Topic.
I took a stab at it, and my guess is that you use the chain rule, but it looks messed up in the end.
Any help would be greatly appreciated.
I assume you mean $\displaystyle e^{xy}$ rather than $\displaystyle ye^x$
Let $\displaystyle f(x) = e^{xy}$ and then taking logs of both sides (in base e) gives:
$\displaystyle \ln{f(x)} = xy$
Now we differentiate implicitly and with the product rule recalling that the differentiating $\displaystyle \ln{f(x)} = \frac{f\prime(x)}{f(x)}$:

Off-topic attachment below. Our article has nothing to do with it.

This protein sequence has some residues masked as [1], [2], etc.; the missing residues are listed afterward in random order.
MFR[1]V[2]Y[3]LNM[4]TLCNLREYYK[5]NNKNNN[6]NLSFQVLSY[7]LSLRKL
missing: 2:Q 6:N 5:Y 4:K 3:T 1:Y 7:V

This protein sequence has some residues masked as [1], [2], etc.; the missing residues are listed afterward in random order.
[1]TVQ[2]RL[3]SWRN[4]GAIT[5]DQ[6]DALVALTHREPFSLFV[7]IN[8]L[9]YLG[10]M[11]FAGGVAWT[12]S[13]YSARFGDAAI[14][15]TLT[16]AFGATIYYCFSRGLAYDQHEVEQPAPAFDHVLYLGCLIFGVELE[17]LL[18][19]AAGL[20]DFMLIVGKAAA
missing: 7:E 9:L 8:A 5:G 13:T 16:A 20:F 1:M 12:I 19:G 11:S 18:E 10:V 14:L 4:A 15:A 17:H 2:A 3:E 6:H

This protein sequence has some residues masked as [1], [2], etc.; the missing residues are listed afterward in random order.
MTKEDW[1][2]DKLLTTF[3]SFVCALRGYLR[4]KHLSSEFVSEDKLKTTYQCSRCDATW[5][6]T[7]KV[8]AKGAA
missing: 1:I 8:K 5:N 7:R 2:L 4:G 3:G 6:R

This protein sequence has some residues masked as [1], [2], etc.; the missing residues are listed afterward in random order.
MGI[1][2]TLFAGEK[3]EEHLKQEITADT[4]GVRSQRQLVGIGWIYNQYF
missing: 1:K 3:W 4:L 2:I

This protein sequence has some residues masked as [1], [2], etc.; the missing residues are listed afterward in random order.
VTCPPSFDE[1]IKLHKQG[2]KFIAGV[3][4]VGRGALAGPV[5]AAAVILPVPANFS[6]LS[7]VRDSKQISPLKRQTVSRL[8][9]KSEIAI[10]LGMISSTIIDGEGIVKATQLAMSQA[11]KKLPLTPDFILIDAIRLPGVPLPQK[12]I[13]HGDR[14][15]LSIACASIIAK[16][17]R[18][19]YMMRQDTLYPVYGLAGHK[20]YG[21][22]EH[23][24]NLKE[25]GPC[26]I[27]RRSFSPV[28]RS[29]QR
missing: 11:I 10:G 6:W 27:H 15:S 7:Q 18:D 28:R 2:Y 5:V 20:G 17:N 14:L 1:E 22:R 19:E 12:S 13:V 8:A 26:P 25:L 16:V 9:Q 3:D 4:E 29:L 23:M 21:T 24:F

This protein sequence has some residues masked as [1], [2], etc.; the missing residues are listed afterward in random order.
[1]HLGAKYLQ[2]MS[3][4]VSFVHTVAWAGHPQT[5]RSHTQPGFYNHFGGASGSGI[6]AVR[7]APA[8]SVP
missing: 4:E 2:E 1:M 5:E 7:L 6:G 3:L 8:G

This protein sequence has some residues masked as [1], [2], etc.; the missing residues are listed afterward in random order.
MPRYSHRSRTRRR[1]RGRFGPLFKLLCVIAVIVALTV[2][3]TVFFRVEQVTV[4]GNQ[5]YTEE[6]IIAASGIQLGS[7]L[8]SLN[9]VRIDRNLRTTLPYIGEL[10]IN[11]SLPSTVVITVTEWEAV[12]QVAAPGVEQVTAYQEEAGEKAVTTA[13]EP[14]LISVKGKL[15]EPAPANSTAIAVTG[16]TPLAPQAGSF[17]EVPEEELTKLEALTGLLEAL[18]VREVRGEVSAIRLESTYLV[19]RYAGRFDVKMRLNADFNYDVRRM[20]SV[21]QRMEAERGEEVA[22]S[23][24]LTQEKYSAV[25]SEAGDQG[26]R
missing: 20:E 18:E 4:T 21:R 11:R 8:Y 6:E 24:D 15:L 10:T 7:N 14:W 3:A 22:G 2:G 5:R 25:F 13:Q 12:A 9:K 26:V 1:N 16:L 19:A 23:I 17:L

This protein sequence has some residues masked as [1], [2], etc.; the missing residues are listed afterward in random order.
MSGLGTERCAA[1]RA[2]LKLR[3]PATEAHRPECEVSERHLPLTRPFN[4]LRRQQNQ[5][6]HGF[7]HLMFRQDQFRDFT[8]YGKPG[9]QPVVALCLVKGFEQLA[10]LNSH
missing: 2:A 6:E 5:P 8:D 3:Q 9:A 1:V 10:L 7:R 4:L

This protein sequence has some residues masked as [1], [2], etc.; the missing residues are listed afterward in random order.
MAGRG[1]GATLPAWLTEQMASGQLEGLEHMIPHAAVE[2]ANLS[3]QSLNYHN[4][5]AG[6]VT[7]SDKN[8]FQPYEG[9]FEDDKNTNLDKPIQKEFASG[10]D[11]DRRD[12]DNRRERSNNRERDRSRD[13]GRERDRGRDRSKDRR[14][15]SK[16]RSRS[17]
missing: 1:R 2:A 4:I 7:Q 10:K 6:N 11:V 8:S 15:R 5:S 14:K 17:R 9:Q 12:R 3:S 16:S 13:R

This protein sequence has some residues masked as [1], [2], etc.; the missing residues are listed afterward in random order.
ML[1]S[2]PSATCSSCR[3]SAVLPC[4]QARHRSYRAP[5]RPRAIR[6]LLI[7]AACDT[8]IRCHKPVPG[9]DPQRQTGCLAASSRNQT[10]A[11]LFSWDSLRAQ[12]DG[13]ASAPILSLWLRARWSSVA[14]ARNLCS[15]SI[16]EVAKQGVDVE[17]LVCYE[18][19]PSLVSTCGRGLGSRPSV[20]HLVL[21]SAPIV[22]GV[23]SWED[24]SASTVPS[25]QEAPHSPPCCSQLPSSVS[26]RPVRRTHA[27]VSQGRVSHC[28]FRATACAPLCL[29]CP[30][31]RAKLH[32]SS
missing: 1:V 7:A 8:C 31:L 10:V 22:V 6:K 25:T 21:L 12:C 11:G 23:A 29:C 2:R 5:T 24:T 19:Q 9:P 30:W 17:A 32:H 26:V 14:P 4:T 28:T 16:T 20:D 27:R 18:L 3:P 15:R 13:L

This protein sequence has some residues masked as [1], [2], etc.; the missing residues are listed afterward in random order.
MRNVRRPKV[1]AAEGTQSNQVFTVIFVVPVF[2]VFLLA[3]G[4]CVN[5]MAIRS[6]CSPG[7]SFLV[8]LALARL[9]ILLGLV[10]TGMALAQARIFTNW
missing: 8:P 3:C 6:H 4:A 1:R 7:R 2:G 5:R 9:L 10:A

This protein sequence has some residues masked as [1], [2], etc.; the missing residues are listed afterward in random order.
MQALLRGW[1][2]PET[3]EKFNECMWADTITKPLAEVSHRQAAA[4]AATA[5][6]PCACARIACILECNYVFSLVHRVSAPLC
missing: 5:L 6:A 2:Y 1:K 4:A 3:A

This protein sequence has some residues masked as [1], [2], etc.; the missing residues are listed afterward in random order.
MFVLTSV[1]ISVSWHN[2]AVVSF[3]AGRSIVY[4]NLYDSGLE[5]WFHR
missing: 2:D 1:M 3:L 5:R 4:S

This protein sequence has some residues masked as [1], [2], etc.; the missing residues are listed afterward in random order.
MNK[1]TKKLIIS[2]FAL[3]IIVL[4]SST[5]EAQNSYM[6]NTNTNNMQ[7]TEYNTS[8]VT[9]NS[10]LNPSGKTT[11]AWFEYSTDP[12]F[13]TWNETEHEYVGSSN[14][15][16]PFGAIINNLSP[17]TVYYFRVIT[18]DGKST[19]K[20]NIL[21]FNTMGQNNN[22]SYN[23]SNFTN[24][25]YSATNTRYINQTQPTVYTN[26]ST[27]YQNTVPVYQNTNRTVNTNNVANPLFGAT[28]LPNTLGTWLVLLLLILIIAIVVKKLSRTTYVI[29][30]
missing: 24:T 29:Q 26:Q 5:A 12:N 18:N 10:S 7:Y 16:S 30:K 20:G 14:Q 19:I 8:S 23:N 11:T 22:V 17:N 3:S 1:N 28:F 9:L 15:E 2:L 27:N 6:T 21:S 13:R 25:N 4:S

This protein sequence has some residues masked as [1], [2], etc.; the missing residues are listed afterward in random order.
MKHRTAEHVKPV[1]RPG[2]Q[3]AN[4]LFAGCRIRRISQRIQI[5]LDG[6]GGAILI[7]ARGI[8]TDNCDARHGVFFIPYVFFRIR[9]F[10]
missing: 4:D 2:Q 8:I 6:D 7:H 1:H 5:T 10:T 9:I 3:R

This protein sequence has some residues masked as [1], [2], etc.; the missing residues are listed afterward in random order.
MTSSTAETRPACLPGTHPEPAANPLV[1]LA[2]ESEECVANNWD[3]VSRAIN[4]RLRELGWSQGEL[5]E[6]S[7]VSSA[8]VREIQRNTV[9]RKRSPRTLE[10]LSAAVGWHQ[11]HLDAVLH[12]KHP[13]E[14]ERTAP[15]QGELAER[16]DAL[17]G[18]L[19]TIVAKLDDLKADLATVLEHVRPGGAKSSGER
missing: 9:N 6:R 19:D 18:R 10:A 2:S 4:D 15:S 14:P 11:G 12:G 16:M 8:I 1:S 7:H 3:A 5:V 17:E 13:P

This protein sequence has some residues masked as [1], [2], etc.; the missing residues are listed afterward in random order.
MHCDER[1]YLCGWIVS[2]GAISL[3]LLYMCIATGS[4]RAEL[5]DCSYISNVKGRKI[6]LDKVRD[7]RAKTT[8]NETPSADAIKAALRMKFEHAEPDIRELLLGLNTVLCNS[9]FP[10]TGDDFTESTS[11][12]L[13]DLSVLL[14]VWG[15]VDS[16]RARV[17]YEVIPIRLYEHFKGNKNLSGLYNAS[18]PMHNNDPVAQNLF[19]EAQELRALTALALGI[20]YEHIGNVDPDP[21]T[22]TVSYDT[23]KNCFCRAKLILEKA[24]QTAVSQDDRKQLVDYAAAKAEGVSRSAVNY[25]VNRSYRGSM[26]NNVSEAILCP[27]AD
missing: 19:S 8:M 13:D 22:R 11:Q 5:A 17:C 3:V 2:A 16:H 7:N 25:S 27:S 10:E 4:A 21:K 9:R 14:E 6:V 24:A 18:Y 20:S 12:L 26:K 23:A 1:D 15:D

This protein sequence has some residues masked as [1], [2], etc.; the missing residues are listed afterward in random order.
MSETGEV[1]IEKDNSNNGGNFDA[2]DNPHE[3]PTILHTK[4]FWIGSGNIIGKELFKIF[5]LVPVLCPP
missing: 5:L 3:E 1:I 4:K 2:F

Right hand side: u=x and v=y so du/dx = 1 and dv/dx = dy/dx which gives us the right hand side differential as $\displaystyle y + x\frac{dy}{dx}$
$\displaystyle \frac{f\prime(x)}{f(x)} = y + x\frac{dy}{dx} $
As we know f(x) = e^(xy) we can say that $\displaystyle \frac{f\prime(x)} = ye^{xy} + {xe^{xy}\frac{dy}{dx}$
We can now collect dy/dx terms (and in this case $\displaystyle f\prime{x}$ can also be treated as dy/dx)
$\displaystyle \frac{dy}{dx} - {xe^{xy}}\frac{dy}{dx} = ye^(xy)$
Factor on the left:
$\displaystyle \frac{dy}{dx}(1 - {xe^{xy}}) = ye^(xy)$
and finally divide by $\displaystyle (1 - {xe^{xy}})$
$\displaystyle \frac{dy}{dx} = \frac{ye^(xy)}{(1 - {xe^{xy}})}$